BROSSARD, Quebec -- David Desharnais has had to prove his value as a hockey player his entire life.
He's made a believer of the Montreal Canadiens.
Canadiens general manager Marc Bergevin signed Desharnais to a four-year contract extension worth $14 million Friday, rewarding a player who was never drafted and worked his way through the ECHL and American Hockey League to become an offensive force in Montreal.
Desharnais, 26, is in the final year of a two-year, $1.7 million contract and was slated to be a restricted free agent in July.
The Montreal Canadiens on Friday signed center David Desharnais to a four-year, $14 million contract extension, the team announced. (Photo: Eliot J. Schechter/NHLI)
"When you sign your first contract you think, all right, I did it," Desharnais said Friday after practice. "But this is a big step. It's a long contract, so on top of the money, I'm a part of the Montreal Canadiens for the next four years with all these guys. We have a nice team, a lot of us grew up together in the minors, and we have a chance to win here like we did down there. It's an incredible feeling."
Bergevin signing Desharnais means the Canadiens have 18 players under contract for the 2013-14 season at a shade under $56 million, leaving approximately $8.3 million in space under next season's salary cap of $64.3 million.
However, that payroll includes the $4.25 million salary of defenseman Tomas Kaberle, who will be a healthy scratch for a 17th time this season when the Canadiens visit the New Jersey Devils on Saturday night. There's a strong possibility Bergevin may buy out the final year of Kaberle's contract if he's unable to trade him, which would significantly boost the cap space the GM has available to him this offseason.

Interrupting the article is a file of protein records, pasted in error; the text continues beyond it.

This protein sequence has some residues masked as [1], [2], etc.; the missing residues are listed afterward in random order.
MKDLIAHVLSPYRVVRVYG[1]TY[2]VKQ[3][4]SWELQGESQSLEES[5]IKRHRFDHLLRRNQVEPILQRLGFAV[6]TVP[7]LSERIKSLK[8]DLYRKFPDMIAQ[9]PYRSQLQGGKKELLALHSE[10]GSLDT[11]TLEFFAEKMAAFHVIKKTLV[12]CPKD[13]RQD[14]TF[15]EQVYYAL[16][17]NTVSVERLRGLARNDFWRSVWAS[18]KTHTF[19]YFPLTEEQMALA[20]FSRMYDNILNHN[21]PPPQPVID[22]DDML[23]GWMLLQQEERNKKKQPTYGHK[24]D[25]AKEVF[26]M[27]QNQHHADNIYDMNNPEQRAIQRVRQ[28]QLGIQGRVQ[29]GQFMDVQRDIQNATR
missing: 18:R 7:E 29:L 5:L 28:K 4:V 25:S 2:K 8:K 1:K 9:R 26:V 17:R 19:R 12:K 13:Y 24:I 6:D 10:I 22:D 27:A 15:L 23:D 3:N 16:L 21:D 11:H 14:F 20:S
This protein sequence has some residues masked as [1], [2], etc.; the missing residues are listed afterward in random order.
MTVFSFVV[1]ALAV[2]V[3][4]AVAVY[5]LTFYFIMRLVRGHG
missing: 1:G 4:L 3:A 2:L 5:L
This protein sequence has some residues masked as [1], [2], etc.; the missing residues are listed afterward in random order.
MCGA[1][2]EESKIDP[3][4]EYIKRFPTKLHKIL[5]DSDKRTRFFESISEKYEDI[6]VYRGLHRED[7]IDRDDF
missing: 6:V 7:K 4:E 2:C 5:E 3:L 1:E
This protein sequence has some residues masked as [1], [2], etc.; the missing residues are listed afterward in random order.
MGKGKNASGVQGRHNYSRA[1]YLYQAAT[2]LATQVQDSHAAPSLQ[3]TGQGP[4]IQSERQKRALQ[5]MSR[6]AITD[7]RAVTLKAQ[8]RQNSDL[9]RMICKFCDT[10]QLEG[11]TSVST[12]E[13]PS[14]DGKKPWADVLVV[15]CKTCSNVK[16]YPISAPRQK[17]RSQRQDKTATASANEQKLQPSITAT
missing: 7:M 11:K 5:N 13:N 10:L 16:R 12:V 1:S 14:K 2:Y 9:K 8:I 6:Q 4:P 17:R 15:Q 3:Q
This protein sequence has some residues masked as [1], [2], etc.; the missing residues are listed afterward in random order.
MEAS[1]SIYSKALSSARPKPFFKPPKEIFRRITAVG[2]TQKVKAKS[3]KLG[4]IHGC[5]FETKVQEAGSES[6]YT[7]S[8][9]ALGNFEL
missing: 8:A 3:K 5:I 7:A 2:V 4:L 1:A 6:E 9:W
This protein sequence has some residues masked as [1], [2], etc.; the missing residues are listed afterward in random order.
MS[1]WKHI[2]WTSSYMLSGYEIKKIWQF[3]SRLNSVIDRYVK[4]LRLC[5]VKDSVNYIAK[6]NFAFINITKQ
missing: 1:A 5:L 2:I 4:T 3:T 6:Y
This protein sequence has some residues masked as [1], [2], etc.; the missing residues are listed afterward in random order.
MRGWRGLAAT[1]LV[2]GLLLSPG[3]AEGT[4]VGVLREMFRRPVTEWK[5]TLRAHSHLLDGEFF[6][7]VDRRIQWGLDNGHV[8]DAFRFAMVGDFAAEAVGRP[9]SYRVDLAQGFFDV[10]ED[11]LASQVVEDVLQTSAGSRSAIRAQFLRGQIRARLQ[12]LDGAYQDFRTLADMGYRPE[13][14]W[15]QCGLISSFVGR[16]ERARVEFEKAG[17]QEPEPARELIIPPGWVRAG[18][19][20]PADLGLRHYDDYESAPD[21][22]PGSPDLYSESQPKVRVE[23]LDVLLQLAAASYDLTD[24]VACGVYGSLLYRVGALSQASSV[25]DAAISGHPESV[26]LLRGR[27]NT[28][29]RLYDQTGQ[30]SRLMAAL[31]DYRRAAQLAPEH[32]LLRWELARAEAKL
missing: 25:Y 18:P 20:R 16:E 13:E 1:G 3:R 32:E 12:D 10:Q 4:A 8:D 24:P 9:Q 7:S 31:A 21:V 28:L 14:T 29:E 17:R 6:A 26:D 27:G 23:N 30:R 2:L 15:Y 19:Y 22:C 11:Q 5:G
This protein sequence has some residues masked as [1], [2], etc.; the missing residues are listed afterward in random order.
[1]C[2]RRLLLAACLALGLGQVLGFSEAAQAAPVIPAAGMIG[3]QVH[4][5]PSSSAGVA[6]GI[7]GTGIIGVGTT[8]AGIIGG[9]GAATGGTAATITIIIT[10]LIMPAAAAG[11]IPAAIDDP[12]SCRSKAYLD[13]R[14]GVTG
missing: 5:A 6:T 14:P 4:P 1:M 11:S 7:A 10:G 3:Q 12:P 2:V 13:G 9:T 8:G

After trading Erik Cole and the two years remaining on his deal at $4.5 million per year to the Dallas Stars for the expiring contract of Michael Ryder a few weeks ago, Bergevin did not wait long to use some of the financial flexibility on Desharnais.
Often overlooked because of his diminutive stature at 5-foot-7, 177 pounds, Desharnais became a legitimate No. 1 center last season with 16 goals and 44 assists in 81 games, ranking 20th in the NHL among centers with 60 points.
"If anyone in the world deserves a deal like that, it's Davey. He's put in the work and at every level he's proven everyone wrong," said Desharnais' left wing for the past three years, Max Pacioretty. "[Management] can tell us how much confidence they have in us, but going out and signing Davey for four years shows how much they trust him and how much they think he's a valuable part of this team. The players all knew it, and this is just a bit of insurance for him that the management thinks so as well."
Canadiens coach Michel Therrien has relied on Desharnais to anchor his top power-play unit with Pacioretty and rookie Brendan Gallagher, a line that is also used in most offensive-zone faceoff situations at even strength.
"He always had to prove himself, and that says something about his perseverance and his character," Therrien said. "We want to build this team with good people, and he's a hell of a good person."
From the time he was a boy growing up in Laurier-Station, Quebec, Desharnais constantly had to prove to coaches that he deserved to play on the elite teams. Every time he jumped up an age group to Atom, Pee-Wee and Bantam, Desharnais would be cut from the elite double-A team and spend a season playing in the lower double-B league, only to dominate at that level and make the elite squad a year later.